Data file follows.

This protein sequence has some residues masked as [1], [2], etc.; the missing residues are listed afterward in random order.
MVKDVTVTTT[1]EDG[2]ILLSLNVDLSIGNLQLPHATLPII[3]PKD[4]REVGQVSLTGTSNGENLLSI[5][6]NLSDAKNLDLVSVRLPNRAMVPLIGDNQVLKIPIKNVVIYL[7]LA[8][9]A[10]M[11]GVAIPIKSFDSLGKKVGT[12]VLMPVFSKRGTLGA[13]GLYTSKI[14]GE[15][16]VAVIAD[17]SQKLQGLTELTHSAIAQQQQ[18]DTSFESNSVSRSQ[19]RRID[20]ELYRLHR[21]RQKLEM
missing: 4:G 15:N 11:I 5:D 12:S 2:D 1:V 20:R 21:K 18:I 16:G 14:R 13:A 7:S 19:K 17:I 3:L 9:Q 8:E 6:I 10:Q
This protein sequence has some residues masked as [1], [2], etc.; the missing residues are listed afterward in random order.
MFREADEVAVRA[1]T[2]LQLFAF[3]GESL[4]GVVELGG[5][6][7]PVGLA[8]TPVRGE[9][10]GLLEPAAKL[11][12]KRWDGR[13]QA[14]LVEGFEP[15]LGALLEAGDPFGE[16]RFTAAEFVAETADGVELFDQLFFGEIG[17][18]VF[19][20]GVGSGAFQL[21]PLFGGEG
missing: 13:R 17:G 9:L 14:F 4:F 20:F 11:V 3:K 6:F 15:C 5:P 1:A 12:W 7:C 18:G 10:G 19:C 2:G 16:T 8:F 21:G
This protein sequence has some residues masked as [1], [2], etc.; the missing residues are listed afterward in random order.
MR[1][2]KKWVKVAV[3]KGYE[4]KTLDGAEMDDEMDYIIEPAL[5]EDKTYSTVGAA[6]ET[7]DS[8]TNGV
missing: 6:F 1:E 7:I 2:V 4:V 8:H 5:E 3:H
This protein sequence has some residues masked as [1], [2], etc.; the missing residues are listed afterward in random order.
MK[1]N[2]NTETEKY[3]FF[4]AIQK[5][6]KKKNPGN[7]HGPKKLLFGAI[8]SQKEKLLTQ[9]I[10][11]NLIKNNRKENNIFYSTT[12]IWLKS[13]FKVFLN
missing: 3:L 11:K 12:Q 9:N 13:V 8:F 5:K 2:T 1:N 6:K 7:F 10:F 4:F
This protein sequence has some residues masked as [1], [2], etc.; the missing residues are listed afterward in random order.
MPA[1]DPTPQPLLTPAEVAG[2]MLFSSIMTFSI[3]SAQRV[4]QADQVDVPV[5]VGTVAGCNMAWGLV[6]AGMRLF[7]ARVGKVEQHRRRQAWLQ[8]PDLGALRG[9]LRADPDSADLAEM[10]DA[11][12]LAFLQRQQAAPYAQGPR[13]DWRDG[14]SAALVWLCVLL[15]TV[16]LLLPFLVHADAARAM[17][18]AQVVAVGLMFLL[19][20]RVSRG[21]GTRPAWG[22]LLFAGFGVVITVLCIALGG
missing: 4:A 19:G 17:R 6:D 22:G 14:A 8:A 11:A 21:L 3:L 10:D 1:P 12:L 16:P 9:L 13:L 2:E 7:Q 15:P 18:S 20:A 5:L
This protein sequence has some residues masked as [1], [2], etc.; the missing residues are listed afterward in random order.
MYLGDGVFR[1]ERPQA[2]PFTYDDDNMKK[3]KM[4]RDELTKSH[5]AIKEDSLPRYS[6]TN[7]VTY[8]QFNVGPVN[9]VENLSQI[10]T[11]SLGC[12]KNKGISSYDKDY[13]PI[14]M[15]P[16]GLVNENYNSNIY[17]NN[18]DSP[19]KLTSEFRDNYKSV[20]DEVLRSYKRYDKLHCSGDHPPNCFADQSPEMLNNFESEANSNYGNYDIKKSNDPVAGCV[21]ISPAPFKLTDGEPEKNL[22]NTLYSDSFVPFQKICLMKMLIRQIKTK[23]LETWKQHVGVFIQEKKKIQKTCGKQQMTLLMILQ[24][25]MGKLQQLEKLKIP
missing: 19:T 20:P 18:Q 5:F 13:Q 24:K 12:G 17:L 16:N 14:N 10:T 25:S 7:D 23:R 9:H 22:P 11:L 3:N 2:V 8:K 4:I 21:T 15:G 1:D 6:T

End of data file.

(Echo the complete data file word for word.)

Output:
This protein sequence has some residues masked as [1], [2], etc.; the missing residues are listed afterward in random order.
MVKDVTVTTT[1]EDG[2]ILLSLNVDLSIGNLQLPHATLPII[3]PKD[4]REVGQVSLTGTSNGENLLSI[5][6]NLSDAKNLDLVSVRLPNRAMVPLIGDNQVLKIPIKNVVIYL[7]LA[8][9]A[10]M[11]GVAIPIKSFDSLGKKVGT[12]VLMPVFSKRGTLGA[13]GLYTSKI[14]GE[15][16]VAVIAD[17]SQKLQGLTELTHSAIAQQQQ[18]DTSFESNSVSRSQ[19]RRID[20]ELYRLHR[21]RQKLEM
missing: 4:G 15:N 11:I 5:D 12:S 2:D 1:V 20:R 21:K 18:I 16:G 14:R 13:A 7:S 19:K 17:I 3:L 9:Q 8:E 6:I 10:Q
This protein sequence has some residues masked as [1], [2], etc.; the missing residues are listed afterward in random order.
MFREADEVAVRA[1]T[2]LQLFAF[3]GESL[4]GVVELGG[5][6][7]PVGLA[8]TPVRGE[9][10]GLLEPAAKL[11][12]KRWDGR[13]QA[14]LVEGFEP[15]LGALLEAGDPFGE[16]RFTAAEFVAETADGVELFDQLFFGEIG[17][18]VF[19][20]GVGSGAFQL[21]PLFGGEG
missing: 13:R 17:G 9:L 14:F 4:F 20:F 11:V 3:K 6:F 15:C 5:P 1:A 12:W 7:C 18:G 10:G 19:C 2:G 16:T 8:F 21:G
This protein sequence has some residues masked as [1], [2], etc.; the missing residues are listed afterward in random order.
MR[1][2]KKWVKVAV[3]KGYE[4]KTLDGAEMDDEMDYIIEPAL[5]EDKTYSTVGAA[6]ET[7]DS[8]TNGV
missing: 6:F 1:E 7:I 2:V 4:V 8:H 5:E 3:H
This protein sequence has some residues masked as [1], [2], etc.; the missing residues are listed afterward in random order.
MK[1]N[2]NTETEKY[3]FF[4]AIQK[5][6]KKKNPGN[7]HGPKKLLFGAI[8]SQKEKLLTQ[9]I[10][11]NLIKNNRKENNIFYSTT[12]IWLKS[13]FKVFLN
missing: 3:L 11:K 12:Q 9:N 13:V 8:F 5:K 2:T 1:N 6:K 7:F 10:F 4:F
This protein sequence has some residues masked as [1], [2], etc.; the missing residues are listed afterward in random order.
MPA[1]DPTPQPLLTPAEVAG[2]MLFSSIMTFSI[3]SAQRV[4]QADQVDVPV[5]VGTVAGCNMAWGLV[6]AGMRLF[7]ARVGKVEQHRRRQAWLQ[8]PDLGALRG[9]LRADPDSADLAEM[10]DA[11][12]LAFLQRQQAAPYAQGPR[13]DWRDG[14]SAALVWLCVLL[15]TV[16]LLLPFLVHADAARAM[17][18]AQVVAVGLMFLL[19][20]RVSRG[21]GTRPAWG[22]LLFAGFGVVITVLCIALGG
missing: 4:A 19:G 17:R 6:D 22:G 14:A 8:A 11:A 21:L 3:L 10:D 1:P 12:L 16:P 9:L 13:L 2:E 7:Q 15:P 18:S 20:A 5:L
This protein sequence has some residues masked as [1], [2], etc.; the missing residues are listed afterward in random order.
MYLGDGVFR[1]ERPQA[2]PFTYDDDNMKK[3]KM[4]RDELTKSH[5]AIKEDSLPRYS[6]TN[7]VTY[8]QFNVGPVN[9]VENLSQI[10]T[11]SLGC[12]KNKGISSYDKDY[13]PI[14]M[15]P[16]GLVNENYNSNIY[17]NN[18]DSP[19]KLTSEFRDNYKSV[20]DEVLRSYKRYDKLHCSGDHPPNCFADQSPEMLNNFESEANSNYGNYDIKKSNDPVAGCV[21]ISPAPFKLTDGEPEKNL[22]NTLYSDSFVPFQKICLMKMLIRQIKTK[23]LETWKQHVGVFIQEKKKIQKTCGKQQMTLLMILQ[24][25]MGKLQQLEKLKIP
missing: 19:T 20:P 18:Q 5:F 13:Q 24:K 12:G 17:L 16:N 14:N 10:T 25:S 7:D 23:R 9:H 22:P 11:L 3:N 2:V 8:K 4:I 21:T 15:G 1:D 6:T